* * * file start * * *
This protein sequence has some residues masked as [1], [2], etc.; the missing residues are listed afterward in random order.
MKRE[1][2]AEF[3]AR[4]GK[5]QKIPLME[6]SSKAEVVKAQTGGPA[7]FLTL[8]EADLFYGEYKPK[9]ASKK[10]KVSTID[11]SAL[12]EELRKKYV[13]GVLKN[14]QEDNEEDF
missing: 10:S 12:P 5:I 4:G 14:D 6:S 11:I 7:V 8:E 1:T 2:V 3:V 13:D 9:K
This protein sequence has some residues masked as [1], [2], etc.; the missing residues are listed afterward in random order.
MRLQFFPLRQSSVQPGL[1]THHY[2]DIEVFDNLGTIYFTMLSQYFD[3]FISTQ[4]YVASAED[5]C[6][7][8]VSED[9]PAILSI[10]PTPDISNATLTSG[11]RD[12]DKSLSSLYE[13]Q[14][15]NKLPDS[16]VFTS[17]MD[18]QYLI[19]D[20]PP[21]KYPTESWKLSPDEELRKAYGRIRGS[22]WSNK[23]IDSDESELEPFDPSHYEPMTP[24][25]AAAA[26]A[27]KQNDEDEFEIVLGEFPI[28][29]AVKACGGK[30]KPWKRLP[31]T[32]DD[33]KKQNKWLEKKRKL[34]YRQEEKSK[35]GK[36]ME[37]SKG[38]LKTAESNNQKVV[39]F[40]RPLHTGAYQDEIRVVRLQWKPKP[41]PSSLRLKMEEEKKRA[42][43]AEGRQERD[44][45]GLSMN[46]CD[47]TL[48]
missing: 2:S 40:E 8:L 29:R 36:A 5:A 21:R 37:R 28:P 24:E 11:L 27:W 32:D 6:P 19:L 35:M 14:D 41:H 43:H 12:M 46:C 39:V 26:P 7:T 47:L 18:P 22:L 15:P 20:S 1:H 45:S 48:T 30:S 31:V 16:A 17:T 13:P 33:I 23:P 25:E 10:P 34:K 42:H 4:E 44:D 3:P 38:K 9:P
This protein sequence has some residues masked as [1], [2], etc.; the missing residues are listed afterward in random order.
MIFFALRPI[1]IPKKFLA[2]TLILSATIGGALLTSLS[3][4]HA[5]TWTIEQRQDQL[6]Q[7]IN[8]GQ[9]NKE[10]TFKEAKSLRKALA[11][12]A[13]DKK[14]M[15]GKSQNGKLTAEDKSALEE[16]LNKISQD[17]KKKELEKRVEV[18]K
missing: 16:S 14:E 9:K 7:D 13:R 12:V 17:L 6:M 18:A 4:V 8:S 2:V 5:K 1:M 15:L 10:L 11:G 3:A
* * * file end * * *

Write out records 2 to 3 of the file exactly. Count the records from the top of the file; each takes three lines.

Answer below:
This protein sequence has some residues masked as [1], [2], etc.; the missing residues are listed afterward in random order.
MRLQFFPLRQSSVQPGL[1]THHY[2]DIEVFDNLGTIYFTMLSQYFD[3]FISTQ[4]YVASAED[5]C[6][7][8]VSED[9]PAILSI[10]PTPDISNATLTSG[11]RD[12]DKSLSSLYE[13]Q[14][15]NKLPDS[16]VFTS[17]MD[18]QYLI[19]D[20]PP[21]KYPTESWKLSPDEELRKAYGRIRGS[22]WSNK[23]IDSDESELEPFDPSHYEPMTP[24][25]AAAA[26]A[27]KQNDEDEFEIVLGEFPI[28][29]AVKACGGK[30]KPWKRLP[31]T[32]DD[33]KKQNKWLEKKRKL[34]YRQEEKSK[35]GK[36]ME[37]SKG[38]LKTAESNNQKVV[39]F[40]RPLHTGAYQDEIRVVRLQWKPKP[41]PSSLRLKMEEEKKRA[42][43]AEGRQERD[44][45]GLSMN[46]CD[47]TL[48]
missing: 2:S 40:E 8:L 29:R 36:A 5:A 21:R 37:R 28:P 24:E 11:L 27:W 32:D 6:P 19:L 35:M 14:D 41:H 43:H 12:M 46:C 39:V 26:P 7:T 47:L 18:P 22:L 15:P 20:S 1:H 45:S 48:T 30:S 31:V 16:A 17:T 13:P 33:I 23:P 25:E 10:P 34:K 42:H 4:E 44:D 3:P 38:K 9:P
This protein sequence has some residues masked as [1], [2], etc.; the missing residues are listed afterward in random order.
MIFFALRPI[1]IPKKFLA[2]TLILSATIGGALLTSLS[3][4]HA[5]TWTIEQRQDQL[6]Q[7]IN[8]GQ[9]NKE[10]TFKEAKSLRKALA[11][12]A[13]DKK[14]M[15]GKSQNGKLTAEDKSALEE[16]LNKISQD[17]KKKELEKRVEV[18]K
missing: 16:S 14:E 9:K 7:D 13:R 12:V 17:L 6:M 18:A 4:V 8:S 2:V 5:K 1:M 15:L 10:L 11:G 3:A